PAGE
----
Imran Khan Castigates English-medium Schools in Pakistan


Imran Khan regretted that after Independence from the British, Pakistan could not develop its own education system. (PTI File)

Imran Khan regretted that after Independence from the British, Pakistan could not develop its own education system. (PTI File)

Pakistan Prime Minister Imran also told an audience in Lahore how he was made an English public-school boy and not a Pakistani through this educational system.

  • PTI
  • Last Updated:August 26, 2021, 10:37 IST
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Pakistan Prime Minister Imran Khan on Wednesday castigated the English-medium educational system in the country, saying it was inherited from the British who built such schools to create an “elite class” in the Indian subcontinent to serve them. Khan also told an audience in Lahore how he was made an English public-school boy and not a Pakistani through this educational system.

“When I graduated from Aitchison College Lahore and went to England for further studies… I felt like I was made an English public-school boy and not a Pakistani. I got distanced from my culture and my religion through this English-medium educational system,” he lamented. He said the English-medium educational system was inherited from the British, who built such schools to “create an elite class in (undivided) India which is Indian in colour but thinks like us (the British), has our attitudes and through whom we can govern such a big continent”.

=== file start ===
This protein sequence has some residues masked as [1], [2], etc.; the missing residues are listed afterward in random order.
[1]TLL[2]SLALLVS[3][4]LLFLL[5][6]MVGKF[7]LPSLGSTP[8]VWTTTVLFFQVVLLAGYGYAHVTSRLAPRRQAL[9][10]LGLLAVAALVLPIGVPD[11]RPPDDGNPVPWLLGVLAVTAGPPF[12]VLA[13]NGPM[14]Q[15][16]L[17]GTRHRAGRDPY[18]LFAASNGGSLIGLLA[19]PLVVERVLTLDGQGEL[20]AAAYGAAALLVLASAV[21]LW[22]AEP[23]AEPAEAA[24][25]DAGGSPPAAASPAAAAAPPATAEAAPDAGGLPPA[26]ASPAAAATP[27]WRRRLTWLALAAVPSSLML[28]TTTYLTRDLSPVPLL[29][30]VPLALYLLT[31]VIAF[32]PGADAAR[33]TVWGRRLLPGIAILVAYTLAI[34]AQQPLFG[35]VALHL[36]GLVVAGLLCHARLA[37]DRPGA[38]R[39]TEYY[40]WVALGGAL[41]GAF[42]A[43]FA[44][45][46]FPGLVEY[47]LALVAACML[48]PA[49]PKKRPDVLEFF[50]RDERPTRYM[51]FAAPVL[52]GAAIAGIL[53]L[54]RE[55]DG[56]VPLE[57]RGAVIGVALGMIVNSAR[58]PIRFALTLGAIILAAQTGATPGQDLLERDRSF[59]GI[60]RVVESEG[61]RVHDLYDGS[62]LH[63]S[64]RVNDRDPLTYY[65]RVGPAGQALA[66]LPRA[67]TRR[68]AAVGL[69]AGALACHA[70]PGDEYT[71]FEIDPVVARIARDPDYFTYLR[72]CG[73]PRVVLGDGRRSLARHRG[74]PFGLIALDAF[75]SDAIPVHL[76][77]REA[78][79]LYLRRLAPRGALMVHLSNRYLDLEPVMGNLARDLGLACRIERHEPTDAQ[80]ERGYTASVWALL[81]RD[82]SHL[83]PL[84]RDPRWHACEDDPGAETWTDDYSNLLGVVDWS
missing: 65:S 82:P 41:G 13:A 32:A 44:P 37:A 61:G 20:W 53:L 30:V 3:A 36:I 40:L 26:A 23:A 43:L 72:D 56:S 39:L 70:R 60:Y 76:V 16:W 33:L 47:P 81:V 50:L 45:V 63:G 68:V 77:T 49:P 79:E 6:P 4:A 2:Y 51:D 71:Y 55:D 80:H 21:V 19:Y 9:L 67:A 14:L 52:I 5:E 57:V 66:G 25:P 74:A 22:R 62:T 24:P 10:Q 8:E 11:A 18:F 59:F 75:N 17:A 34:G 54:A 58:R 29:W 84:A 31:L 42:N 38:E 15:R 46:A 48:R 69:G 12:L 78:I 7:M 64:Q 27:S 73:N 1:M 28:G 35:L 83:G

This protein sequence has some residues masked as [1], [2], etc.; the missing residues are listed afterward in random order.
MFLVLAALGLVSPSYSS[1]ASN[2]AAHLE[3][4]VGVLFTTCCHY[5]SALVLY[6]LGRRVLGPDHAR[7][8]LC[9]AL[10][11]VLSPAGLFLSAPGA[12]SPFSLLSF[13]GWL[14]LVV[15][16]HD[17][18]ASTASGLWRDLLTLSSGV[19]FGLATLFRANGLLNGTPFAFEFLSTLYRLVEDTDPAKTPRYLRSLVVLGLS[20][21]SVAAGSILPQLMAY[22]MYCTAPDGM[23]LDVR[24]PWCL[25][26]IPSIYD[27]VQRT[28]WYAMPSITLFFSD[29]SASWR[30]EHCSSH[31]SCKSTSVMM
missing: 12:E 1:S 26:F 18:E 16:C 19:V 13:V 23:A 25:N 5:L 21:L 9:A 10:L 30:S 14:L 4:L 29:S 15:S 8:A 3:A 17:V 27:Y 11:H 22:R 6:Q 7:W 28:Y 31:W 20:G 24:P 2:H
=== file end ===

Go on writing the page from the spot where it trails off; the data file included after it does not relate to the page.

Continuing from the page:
Khan also regretted that after Independence from the British, Pakistan could not develop its own system. Pakistan should have turned its focus on correcting the class-based education system inherited from the British but it couldn’t, he said and talked about three different education systems that came to fore as a result in the country — Urdu-medium, seminaries and English-medium that created different classes.

The English medium system evolved in such a way that there was less emphasis on education, character building and more on creating desi-valyati (local foreigners), he said and held politicians responsible for this class-based educational system.’ The English medium system remained unchanged in Pakistan because politicians wanted their children to enjoy special status in society through it that is why the English medium school system flourished in the country, he said, adding that 80 per cent of Pakistan’s population does not understand English which is more or less a status symbol in our society’. The Pakistan government has recently introduced a single national curriculum in the country that requires teaching of all subjects up to grade-V in national language besides teaching English as a language. Teaching English language to every student is necessary to use it as a tool to seek higher education.

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